Traditional caste rules govern who can eat with whom, especially when boiled rice is served, and who can accept water from whom. Until the 1950s these rules were enforced by law.

Dalits are subject to caste-based discrimination and so called ‘untouchability’ in social, economic, educational, political and religious areas. The National Dalit Commission (2002) categorized 28 cultural groups as Dalits. Some argue that the use of the term Dalit will never ever help to abolish caste-based untouchability. (Literally, 'Dalit' translates to 'suppressed' in Nepali.) There are suggestions that the term should not be used because it not only breeds inferiority but is also insulting.


Newars -- the indigenous people of the Kathmandu valley -- follow both Hinduism and Buddhism. According to the 2001 census they can be classified into 40 distinct cultural groups, but all speak a common language called Nepal bhasa (Newa bhaaya). Newars use prevailing lingua francas to communicate outside their community: Nepali in the hills and Maithili, Bhojpuri and Awadhi in the Terai.

Indigenous peoples

The ethnic groups of the hills, Tarai and mountain areas are grouped as Janajati. According to the National Foundation for Development of Indigenous Nationalities (NFDIN), ethnic groups are those “who have their own mother tongue and traditional customs, a distinct cultural identity, a distinct social structure and written or oral history all of their own". A total of 61 Adibasi Janajatis have been recognised by the Nepal Government. 5 are from the mountain regions, 20 from the Hills, 7 from inner Terai and 11 from the Terai region. A Janajati is a community who has its own mother tongue and traditional culture and yet does not fall under the conventional fourfold Varna of the Hindu system or the Hindu hierarchical caste structure according to the Nepal Federation of Indigenous Nationalities. Many of these ethnic groups are Hinduized to some degree, although Hindu practices supplement rather than replace more ancient beliefs and practices. Unlike the Hindus, many indigenous nationalities of Nepal such as the Sherpa people as well as the people of Muslim & Christian faiths, have a culture of eating beef.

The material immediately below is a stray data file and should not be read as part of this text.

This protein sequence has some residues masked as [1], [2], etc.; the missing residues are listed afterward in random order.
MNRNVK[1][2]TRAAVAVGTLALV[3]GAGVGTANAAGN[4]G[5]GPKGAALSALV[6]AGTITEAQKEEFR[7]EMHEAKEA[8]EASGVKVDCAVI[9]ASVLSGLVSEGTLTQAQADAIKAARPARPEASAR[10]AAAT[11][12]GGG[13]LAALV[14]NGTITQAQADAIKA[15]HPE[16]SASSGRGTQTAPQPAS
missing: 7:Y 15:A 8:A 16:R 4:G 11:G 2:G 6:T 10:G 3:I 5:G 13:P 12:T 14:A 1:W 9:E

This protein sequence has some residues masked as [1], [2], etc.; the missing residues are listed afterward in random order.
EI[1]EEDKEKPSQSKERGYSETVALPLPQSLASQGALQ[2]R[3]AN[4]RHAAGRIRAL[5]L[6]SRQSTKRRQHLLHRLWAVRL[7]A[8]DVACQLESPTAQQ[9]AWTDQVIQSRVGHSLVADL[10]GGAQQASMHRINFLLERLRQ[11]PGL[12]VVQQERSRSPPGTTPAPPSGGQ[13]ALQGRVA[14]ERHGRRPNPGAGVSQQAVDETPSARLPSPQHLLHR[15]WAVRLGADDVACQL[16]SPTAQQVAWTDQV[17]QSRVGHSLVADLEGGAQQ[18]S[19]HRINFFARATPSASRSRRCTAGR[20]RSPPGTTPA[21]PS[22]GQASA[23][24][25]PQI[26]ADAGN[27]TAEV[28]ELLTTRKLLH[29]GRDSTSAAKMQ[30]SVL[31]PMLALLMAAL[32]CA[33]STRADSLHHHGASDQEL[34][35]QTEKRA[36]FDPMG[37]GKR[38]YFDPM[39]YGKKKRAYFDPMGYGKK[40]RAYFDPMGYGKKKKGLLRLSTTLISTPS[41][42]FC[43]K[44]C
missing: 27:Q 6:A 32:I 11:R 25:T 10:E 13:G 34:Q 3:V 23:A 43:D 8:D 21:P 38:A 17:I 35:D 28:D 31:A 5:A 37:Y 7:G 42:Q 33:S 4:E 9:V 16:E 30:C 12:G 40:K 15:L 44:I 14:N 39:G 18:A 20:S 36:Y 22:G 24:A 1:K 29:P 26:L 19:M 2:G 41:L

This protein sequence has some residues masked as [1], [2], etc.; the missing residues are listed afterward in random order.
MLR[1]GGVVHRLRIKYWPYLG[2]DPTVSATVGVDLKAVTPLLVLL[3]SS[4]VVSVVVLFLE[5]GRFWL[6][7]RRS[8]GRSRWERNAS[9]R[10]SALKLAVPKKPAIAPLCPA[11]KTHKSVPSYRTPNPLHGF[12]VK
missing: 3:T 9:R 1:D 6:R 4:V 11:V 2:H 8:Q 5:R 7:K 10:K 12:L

Other caste and ethnic groups included in the ‘other’ category are Sikhs, Christians, Bengalis and Marawadis.

Different indigenous nationalities are in different stages of development. Some indigenous nationalities are nomads, e.g. Raute, and some are forest dwellers, e.g. Chepang and Bankaria. Most of the indigenous nationalities rely on agriculture and pastoralism and very few are cosmopolitan, e.g. Newar.


The census of 2011 listed 10 religions — Hindu, Buddhist, Islam, Kiranti, Christian, Jain, Sikh, Prakriti, Bon and Bahai. Hindus comprise 81%, Buddhists about 9% with the other religions making up the rest.


Nepal has a monsoonal climate with four main seasons - though traditionally a year was categorized into six distinct climate periods: Basanta (spring), Grishma (early summer), Barkha (summer monsoon), Sharad (early autumn), Hemanta (late autumn) and Shishir (winter).